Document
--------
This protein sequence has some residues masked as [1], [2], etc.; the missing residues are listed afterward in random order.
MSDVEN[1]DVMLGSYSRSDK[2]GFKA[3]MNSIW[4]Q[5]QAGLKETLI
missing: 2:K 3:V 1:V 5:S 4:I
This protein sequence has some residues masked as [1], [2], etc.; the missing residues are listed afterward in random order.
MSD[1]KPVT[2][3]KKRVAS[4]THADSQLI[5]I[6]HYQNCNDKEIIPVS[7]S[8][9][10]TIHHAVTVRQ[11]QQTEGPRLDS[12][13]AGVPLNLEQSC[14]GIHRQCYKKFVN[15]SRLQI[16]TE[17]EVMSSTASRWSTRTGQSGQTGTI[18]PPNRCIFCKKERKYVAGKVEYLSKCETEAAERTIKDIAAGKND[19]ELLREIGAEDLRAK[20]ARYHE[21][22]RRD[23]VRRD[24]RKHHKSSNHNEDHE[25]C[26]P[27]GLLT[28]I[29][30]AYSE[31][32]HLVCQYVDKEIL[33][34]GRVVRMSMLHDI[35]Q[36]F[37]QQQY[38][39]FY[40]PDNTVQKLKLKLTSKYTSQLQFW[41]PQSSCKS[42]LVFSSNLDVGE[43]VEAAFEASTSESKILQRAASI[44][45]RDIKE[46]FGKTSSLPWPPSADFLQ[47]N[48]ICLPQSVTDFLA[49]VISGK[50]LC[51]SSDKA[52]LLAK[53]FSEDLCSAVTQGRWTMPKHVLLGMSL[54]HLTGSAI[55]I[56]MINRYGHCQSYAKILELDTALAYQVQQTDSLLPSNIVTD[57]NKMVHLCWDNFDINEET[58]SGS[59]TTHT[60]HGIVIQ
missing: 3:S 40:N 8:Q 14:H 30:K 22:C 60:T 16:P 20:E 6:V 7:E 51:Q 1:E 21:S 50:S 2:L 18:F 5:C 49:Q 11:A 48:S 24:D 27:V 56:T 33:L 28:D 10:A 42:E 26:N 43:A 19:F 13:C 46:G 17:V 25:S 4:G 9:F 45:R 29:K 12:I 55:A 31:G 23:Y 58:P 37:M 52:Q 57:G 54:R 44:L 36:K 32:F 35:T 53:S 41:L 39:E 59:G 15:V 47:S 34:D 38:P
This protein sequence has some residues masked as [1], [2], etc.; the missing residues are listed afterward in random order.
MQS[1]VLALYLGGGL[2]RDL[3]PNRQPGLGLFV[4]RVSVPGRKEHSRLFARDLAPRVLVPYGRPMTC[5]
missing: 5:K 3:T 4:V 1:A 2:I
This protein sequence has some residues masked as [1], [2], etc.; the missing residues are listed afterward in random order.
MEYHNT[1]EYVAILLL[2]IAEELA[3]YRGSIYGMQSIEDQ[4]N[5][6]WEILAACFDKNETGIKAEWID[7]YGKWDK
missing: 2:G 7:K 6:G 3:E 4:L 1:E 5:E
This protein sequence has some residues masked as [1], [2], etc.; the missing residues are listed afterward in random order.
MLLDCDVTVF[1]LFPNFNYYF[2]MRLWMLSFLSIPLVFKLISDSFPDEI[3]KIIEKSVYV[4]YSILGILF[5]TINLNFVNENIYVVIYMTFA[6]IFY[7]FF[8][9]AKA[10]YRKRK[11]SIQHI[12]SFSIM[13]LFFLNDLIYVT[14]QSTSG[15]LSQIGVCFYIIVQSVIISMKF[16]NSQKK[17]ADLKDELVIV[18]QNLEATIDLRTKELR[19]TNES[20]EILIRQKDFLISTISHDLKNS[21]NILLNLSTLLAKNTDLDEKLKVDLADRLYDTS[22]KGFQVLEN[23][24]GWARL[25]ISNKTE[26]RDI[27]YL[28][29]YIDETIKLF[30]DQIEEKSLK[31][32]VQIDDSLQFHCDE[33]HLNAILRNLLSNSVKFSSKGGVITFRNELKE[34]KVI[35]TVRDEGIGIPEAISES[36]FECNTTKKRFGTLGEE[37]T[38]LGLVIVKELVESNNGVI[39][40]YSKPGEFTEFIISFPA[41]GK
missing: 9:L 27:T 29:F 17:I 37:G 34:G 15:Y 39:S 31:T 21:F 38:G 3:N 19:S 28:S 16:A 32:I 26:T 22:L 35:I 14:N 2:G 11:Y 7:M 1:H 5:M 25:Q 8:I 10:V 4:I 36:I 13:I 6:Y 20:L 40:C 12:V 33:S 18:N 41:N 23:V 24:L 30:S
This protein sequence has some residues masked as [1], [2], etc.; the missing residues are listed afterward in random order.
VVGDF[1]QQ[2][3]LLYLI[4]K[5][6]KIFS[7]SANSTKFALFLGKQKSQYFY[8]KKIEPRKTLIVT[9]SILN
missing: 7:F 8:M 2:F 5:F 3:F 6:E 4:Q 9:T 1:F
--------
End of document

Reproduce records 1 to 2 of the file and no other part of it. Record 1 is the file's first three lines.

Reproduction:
This protein sequence has some residues masked as [1], [2], etc.; the missing residues are listed afterward in random order.
MSDVEN[1]DVMLGSYSRSDK[2]GFKA[3]MNSIW[4]Q[5]QAGLKETLI
missing: 2:K 3:V 1:V 5:S 4:I
This protein sequence has some residues masked as [1], [2], etc.; the missing residues are listed afterward in random order.
MSD[1]KPVT[2][3]KKRVAS[4]THADSQLI[5]I[6]HYQNCNDKEIIPVS[7]S[8][9][10]TIHHAVTVRQ[11]QQTEGPRLDS[12][13]AGVPLNLEQSC[14]GIHRQCYKKFVN[15]SRLQI[16]TE[17]EVMSSTASRWSTRTGQSGQTGTI[18]PPNRCIFCKKERKYVAGKVEYLSKCETEAAERTIKDIAAGKND[19]ELLREIGAEDLRAK[20]ARYHE[21][22]RRD[23]VRRD[24]RKHHKSSNHNEDHE[25]C[26]P[27]GLLT[28]I[29][30]AYSE[31][32]HLVCQYVDKEIL[33][34]GRVVRMSMLHDI[35]Q[36]F[37]QQQY[38][39]FY[40]PDNTVQKLKLKLTSKYTSQLQFW[41]PQSSCKS[42]LVFSSNLDVGE[43]VEAAFEASTSESKILQRAASI[44][45]RDIKE[46]FGKTSSLPWPPSADFLQ[47]N[48]ICLPQSVTDFLA[49]VISGK[50]LC[51]SSDKA[52]LLAK[53]FSEDLCSAVTQGRWTMPKHVLLGMSL[54]HLTGSAI[55]I[56]MINRYGHCQSYAKILELDTALAYQVQQTDSLLPSNIVTD[57]NKMVHLCWDNFDINEET[58]SGS[59]TTHT[60]HGIVIQ
missing: 3:S 40:N 8:Q 14:H 30:K 22:C 60:T 16:P 20:E 6:V 7:E 51:Q 1:E 21:S 50:S 2:L 18:F 5:C 49:Q 11:A 48:S 24:D 27:V 56:T 33:L 28:D 10:A 42:E 26:N 43:A 19:F 13:C 46:G 17:V 25:S 4:G 9:F 45:R 29:K 12:I 55:A 31:G 23:Y 58:P 37:M 52:Q 57:G 54:R 44:L 36:K 32:F 35:T 53:S 41:L 39:E 59:G 15:V 47:S 34:D 38:P